Although this is both funny and true, I think the same goes for anything in life. We have this limit of time, and we can fill it in any way we choose (to a great extent). Do we just do the minimum and get by? Or do we plan and try to do something more for God? Either way, we take up the time, right?

It's often tempting to take the easier way. And when we're very busy, that may seem like the only way. But there must be something more we can offer to God. Something more we can do to please Him. 

Saviour, Thy dying love Thou gavest me, 
Nor should I aught withhold, dear Lord, from Thee:
In love my soul would bow, my heart fulfill its vow, 
Some offering bring Thee now, Something for Thee. 

Monday, January 30, 2012

117. Harmony

During this past Winter Spiritual Cultivation at Elizabeth, Preacher Hwang gave a testimony about how a Gentile friend phoned a TJC sister and heard her family singing hymns in the background, harmonizing with voice parts and instruments. The Gentile said she admired the warmth and wished she were in that family. Then, Pr. Hwang made a punny point about how harmony in the church can bring about growth in numbers. The pun was unfortunately lost in translation; nonetheless, that's when I decided I would name my daughter Harmony (if I ever encounter such an occasion).

Tuesday, January 24, 2012

116. It's You Again

"It's you again!" said the doctor, as he opened the door to find Carlos sitting in the waiting room.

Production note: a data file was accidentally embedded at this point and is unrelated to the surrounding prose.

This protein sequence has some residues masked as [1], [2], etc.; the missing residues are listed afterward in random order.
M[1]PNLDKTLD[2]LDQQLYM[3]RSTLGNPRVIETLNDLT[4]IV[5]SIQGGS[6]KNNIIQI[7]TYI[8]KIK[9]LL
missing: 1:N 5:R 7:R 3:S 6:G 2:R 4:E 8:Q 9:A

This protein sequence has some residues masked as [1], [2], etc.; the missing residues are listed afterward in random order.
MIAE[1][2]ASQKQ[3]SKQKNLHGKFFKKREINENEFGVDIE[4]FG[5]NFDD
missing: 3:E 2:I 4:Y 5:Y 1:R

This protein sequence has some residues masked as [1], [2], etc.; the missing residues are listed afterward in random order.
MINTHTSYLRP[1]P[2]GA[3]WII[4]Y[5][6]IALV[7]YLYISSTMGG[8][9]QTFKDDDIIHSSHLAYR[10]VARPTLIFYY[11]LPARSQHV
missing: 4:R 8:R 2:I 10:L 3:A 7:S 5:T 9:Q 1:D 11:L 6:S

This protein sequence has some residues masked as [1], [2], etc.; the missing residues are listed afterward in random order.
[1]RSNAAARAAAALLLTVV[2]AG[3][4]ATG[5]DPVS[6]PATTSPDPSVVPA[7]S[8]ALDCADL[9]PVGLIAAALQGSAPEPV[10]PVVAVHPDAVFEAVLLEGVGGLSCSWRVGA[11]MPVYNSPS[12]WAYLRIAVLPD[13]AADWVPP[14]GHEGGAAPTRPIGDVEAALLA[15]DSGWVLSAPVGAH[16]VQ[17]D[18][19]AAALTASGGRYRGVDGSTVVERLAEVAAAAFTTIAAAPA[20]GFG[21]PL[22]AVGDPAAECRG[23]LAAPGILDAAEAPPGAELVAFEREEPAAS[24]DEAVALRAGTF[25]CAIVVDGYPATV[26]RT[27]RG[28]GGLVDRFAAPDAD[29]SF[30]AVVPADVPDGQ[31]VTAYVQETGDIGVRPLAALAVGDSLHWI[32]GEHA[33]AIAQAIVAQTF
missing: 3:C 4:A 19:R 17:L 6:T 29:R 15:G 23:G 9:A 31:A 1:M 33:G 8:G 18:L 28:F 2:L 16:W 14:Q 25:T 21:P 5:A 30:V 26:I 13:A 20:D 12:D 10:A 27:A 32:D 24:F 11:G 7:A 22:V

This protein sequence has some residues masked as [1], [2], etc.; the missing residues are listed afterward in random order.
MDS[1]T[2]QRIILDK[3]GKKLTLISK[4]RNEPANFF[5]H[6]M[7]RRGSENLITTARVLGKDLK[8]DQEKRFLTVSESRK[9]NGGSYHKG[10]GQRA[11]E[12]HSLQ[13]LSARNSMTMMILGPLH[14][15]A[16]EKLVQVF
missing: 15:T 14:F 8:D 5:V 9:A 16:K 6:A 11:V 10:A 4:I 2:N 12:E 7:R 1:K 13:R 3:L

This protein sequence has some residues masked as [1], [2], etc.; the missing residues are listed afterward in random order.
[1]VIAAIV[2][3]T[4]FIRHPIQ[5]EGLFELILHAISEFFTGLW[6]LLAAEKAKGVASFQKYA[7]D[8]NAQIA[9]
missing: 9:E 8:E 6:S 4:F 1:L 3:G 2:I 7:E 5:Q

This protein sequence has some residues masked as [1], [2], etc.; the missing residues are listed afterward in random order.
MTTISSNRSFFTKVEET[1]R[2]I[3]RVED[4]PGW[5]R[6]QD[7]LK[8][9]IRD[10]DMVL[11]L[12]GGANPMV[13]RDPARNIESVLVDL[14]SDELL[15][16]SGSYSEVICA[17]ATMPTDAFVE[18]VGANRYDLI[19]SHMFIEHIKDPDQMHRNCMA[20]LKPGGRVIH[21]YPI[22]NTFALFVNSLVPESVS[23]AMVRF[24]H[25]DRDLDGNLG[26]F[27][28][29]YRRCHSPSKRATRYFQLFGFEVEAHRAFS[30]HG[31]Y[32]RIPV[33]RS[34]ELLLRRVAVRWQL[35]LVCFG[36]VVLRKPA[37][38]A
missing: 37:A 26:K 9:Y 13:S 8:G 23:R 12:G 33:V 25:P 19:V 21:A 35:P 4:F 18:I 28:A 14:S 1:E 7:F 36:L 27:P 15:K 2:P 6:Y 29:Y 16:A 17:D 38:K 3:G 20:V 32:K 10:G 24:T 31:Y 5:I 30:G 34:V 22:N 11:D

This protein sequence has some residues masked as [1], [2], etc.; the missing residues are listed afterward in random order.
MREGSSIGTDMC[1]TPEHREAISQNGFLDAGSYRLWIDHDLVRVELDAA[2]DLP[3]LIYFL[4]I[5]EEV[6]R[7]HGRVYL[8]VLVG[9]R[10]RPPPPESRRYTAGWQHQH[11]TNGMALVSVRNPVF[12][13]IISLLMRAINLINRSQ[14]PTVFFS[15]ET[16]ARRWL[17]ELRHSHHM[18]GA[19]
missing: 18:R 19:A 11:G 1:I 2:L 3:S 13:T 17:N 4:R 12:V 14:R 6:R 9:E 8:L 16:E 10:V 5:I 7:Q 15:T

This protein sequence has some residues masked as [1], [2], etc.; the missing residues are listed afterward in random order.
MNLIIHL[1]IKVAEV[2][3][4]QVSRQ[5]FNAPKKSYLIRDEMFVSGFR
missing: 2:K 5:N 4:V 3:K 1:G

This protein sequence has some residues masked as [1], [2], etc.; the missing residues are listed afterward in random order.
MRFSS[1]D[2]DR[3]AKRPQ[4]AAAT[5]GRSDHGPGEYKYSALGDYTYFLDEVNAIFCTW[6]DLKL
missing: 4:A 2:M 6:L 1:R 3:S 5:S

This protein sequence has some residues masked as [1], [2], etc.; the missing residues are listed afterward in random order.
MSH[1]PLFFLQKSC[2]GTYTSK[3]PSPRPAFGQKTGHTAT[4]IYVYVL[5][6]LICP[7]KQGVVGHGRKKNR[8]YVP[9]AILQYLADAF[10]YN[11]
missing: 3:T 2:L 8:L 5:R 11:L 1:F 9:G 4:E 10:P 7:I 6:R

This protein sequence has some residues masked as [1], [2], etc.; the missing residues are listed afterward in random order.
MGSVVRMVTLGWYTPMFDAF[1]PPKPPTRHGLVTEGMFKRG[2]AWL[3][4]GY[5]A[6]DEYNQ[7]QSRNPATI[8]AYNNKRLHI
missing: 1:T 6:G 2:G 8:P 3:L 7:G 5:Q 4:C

"Yeah, I burned mys--"

"You burned yourself using the oven. Again. Why am I not surprised? I knew you'd be back."

Carlos looked down in a disappointing silence as he held his arm.

"Carlos. You can't keep doing this. Do you even care about your own well-being? It seems like you just do whatever you want, whenever you want. There are people who care about you. But obviously, you don't seem to care at all! I thought you said you were going to change."

"This was an accident."

"Which could have been prevented... You know your issues go beyond this silly burn. Admit it. And change. How can you expect things to be different if you don't do anything different?"

Friday, January 13, 2012

115. Standing Firm

"All men will hate you because of me, but he who stands firm to the end will be saved." (Mt 10:22)

There's enough verses in the NT to know that we'll be hated for our beliefs, but Mt 10:21 puts this hate into the context of those who are close to you--those you care about.

You know, it doesn't even have to be someone that close to you. Many people already care about what strangers and acquaintances think of them--not to mention those in their own social circles. Because of this, when others disagree with what you've done or how you've done something, you will naturally want to know why so that you don't repeat the mistake.

And this is where standing firm comes in. If people you're around consistently disagree with something about you, you'll likely change it. This is often good. But what if that something were a manifestation of your zeal in servitude or a result of your desire to adhere to the word of God? The fact that someone (even a consistent worker in church) has a problem with it may make you question if you were right to act that way. And we become very different from Paul who didn't change in zeal even when opposed in and out. We are gradually crafted into mellowed-out, lukewarm workers who fear and avoid conflict (and are even taught to do so).

However, this dampened zeal comes at a cost too high to pay. So, let us carefully examine our ways and intentions every time someone shows direct or indirect disapproval (no matter how reputable they are in church). What is their reasoning? Is it based on the Bible? If so, is that the correct interpretation? On the other hand, if they're right and our actions are based on an incorrect interpretation or based on personal opinion, preference, or stubbornness, we may need to change. Conversely, how may we be affecting others? Is it for the better or for the worse?

Only if we stand firm to the end in the unwavering truth can we be saved.